As you know, I believe that in order to make true change that can help the entire autism community in our country; we need government involvement in the form of public therapy available for our children and schools catering for their needs.

We have pushed and will continue to push for this since we believe it to be the solution. I am quite aware that this type of change will require direct intervention by those in authority who are capable of making public special needs education and therapy available with the stroke of a pen – an agreement in cabinet – a caring heart. So what happens in the mean time? What can we do to help parents as the ones described above?

I will give my full support to any venture that FOCUSES on what can be done to HELP parents and children on the spectrum DIRECTLY. I will give my full support to any event/activity that provides totally FREE services for autism parents and their children because what parents truly need in very colloquial terms, is “A break”. Some respite for an autism parent is an oasis in the middle of the desert. Someone who can be their superhero for a day and makes things better even if temporally.

As Autism Awareness Month approaches, I have some practical examples about activities that could directly help/benefit individuals on the spectrum and their families:

1. If you wish to have a display of services available for individuals with autism (Like an Autism Fair), instead of commercializing the activity by promoting businesses or make it look like a PR event, get in touch with therapists willing to donate their services for FREE and give out a few vouchers for free therapy sessions for children on the spectrum.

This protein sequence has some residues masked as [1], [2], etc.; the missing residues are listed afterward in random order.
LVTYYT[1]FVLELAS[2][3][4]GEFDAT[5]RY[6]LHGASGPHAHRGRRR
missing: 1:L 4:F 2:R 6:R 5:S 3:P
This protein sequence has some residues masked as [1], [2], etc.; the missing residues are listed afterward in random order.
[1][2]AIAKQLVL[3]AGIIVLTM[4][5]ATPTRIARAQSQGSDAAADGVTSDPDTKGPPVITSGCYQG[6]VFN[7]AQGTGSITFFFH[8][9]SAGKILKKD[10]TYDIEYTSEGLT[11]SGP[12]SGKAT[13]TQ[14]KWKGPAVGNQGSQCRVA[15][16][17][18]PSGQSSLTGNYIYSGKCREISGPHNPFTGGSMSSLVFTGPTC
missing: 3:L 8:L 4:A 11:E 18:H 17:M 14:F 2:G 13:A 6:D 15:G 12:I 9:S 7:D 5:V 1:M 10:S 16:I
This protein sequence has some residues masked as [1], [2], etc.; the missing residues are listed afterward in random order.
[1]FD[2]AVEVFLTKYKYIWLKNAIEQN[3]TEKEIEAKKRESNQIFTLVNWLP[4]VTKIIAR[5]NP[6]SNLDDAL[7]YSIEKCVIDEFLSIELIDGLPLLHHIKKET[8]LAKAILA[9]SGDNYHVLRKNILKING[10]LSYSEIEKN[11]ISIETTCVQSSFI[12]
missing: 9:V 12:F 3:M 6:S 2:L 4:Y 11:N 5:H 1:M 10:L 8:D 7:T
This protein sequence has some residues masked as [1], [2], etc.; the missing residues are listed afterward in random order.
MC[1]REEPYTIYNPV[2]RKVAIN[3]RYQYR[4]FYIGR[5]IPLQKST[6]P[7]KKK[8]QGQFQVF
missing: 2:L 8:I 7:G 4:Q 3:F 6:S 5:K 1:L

2. If you wish to do something fun for the children and/or the parents, you can sponsor FREE restaurant outings and movies. For a great number of homebound parents, this is a luxury. They could well benefit from a stress reliever.

3. If you are organizing a workshop that could benefit autism parents, please ensure it is FREE so needy parents can benefit. The reality is that the big majority of autism parents locally are financially broke and a lot of them are also single parents. They struggle financially to the point of taking bank loans in order to afford private therapy and private schooling for their children.

4. If you are planning an activity that requires the lighting up of trees and big buildings, why not use that money that is about to be wasted on lights and organize groceries and hampers for a few needy autism families in desperate need of help? In this way, you immediately impact their world in a meaningful practical way.